Who Was the Real “Wolf of Wall Street?”

Jacob Harper  |

Martin Scorcese's newwerst flick is the financial movie Wolf of Wall Street, starring Leonardo DiCaprio. The movie tells the tale of Wall Street broker/chop-shop runner Jordan Belfort who “made $49 million last year, which really pissed me off, because it was $3 million short of a million a week.” Scorsese based Wolf of Wall Street on a memoir of the same name written by the real-life Jordan Belfort, who also loosely inspired the 2000 film Boiler Room.

So who was Jordan Belfort?

From Queens to the "Chop Shop"

Belfort was born in Queens and as a young investor founded the ethically questionable boiler room sales house Stratton Oakmont. From there Belfort became fabulously wealthy, and tailored for himself a hard-partying lifestyle to match. From a financial standpoint, Belfort will probably be best known as one of the largest practitioners (and reputed inventor) of the classic “pump and dump” scheme, where worthless stocks are aggressively sold in "chop shops" telemarketer-style (in fact, Stratton Oakmont is sometimews credited as being the very first chop-shop.) Once the telemarketer/brokers "pump" the stock to its maximum artificial value, they then "dump" their shares, leaving the investors on the other end with eventually worthless invetsments.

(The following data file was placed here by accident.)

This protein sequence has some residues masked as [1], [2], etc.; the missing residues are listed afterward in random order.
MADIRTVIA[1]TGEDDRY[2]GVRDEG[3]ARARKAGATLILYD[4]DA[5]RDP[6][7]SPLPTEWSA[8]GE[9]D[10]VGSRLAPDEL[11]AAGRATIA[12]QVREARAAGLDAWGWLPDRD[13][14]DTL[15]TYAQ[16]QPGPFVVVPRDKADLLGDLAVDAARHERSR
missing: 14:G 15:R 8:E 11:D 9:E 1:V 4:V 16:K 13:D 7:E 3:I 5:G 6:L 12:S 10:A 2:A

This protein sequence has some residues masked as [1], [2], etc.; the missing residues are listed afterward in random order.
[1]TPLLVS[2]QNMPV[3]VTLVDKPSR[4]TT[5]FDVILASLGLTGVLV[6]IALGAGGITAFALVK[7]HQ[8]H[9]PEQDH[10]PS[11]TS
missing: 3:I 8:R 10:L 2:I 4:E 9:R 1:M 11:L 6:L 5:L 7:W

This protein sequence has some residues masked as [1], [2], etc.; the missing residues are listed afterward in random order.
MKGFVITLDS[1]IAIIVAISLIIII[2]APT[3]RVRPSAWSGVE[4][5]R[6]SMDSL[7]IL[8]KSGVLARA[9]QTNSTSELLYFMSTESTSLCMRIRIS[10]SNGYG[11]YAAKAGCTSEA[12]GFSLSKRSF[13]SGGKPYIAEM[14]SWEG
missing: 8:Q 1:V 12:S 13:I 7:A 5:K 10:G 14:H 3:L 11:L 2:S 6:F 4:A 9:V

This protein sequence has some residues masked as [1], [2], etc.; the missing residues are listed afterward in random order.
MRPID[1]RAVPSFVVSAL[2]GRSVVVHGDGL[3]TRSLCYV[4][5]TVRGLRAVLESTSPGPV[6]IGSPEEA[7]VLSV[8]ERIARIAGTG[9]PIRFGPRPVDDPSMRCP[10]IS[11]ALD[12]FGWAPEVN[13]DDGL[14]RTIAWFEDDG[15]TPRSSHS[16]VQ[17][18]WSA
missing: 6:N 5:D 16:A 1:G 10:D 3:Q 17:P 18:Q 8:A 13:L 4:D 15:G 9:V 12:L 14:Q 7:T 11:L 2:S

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Belfort’s firms were well known to tout highly questionable penny stocks, and use every method available to them – cold calls, referral lists, email spam – to sell the stocks at an inflated price to investors on the promise of impending good news for the companies. Once the stocks would bubble, Belfort would dump them, leaving the investors holding onto the now worthless stocks. On an interesting side note, besides shilling highly questionable stocks built up on falsified research, Belfort did occasionally dabble in legitimate finance. He was instrumental in funding shoe retailer Steve Madden ($SHOO) and was at one point their COO.

Belfort Helped Usher in a New Era of Regulation

The SEC had long suspected Belfort of criminal activity, but was unable to pin anything on him because of his penchant for laundering money through Switzerland. But in 1999, after years of investigation (and Belfort’s growing, dangerous ties to the mafia) Belfort turned state’s witness, and did 22 months in a federal lockup. In addition to his sentence he was forced to pay back over $110 million he bilked out of investors.

On a historical note, Belfort’s activities got the SEC to pay closer attention to international financial loopholes. The fabled "Swiss Bank Accounts" and "offshore Cayman Islands banks," of yore became much, much less reliable avaenues for hiding money.

The Wolf of Wall Street begins airing nationwide on Christmas Day.


[Image via screengrab]

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